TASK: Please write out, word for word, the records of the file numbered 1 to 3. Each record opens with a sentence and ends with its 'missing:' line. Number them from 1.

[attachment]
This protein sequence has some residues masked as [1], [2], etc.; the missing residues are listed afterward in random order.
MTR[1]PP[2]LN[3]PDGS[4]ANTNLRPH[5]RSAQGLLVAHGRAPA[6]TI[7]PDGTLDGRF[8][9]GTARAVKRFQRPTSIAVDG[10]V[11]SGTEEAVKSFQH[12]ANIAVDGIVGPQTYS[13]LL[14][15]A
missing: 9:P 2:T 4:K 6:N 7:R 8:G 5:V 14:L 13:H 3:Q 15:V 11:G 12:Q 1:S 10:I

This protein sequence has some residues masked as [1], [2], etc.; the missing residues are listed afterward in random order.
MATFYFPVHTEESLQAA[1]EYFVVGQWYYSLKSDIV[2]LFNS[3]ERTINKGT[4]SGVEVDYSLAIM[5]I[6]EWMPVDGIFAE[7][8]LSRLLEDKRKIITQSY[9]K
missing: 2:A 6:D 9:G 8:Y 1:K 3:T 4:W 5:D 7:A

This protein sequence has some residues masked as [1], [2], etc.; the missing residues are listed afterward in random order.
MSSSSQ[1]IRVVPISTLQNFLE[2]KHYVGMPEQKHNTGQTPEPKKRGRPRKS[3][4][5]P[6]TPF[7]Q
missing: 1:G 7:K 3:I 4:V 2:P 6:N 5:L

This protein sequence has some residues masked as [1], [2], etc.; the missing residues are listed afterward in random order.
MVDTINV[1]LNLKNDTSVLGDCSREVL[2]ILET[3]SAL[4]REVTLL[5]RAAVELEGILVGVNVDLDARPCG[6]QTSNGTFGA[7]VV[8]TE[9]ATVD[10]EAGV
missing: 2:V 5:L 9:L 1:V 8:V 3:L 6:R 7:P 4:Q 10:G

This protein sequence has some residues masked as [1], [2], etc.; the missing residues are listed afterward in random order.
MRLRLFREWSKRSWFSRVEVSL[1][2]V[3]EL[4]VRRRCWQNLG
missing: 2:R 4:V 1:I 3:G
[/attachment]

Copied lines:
This protein sequence has some residues masked as [1], [2], etc.; the missing residues are listed afterward in random order.
MTR[1]PP[2]LN[3]PDGS[4]ANTNLRPH[5]RSAQGLLVAHGRAPA[6]TI[7]PDGTLDGRF[8][9]GTARAVKRFQRPTSIAVDG[10]V[11]SGTEEAVKSFQH[12]ANIAVDGIVGPQTYS[13]LL[14][15]A
missing: 9:P 2:T 4:K 6:N 7:R 8:G 5:V 14:L 13:H 3:Q 15:V 11:G 12:Q 1:S 10:I

This protein sequence has some residues masked as [1], [2], etc.; the missing residues are listed afterward in random order.
MATFYFPVHTEESLQAA[1]EYFVVGQWYYSLKSDIV[2]LFNS[3]ERTINKGT[4]SGVEVDYSLAIM[5]I[6]EWMPVDGIFAE[7][8]LSRLLEDKRKIITQSY[9]K
missing: 2:A 6:D 9:G 8:Y 1:K 3:T 4:W 5:D 7:A

This protein sequence has some residues masked as [1], [2], etc.; the missing residues are listed afterward in random order.
MSSSSQ[1]IRVVPISTLQNFLE[2]KHYVGMPEQKHNTGQTPEPKKRGRPRKS[3][4][5]P[6]TPF[7]Q
missing: 1:G 7:K 3:I 4:V 2:P 6:N 5:L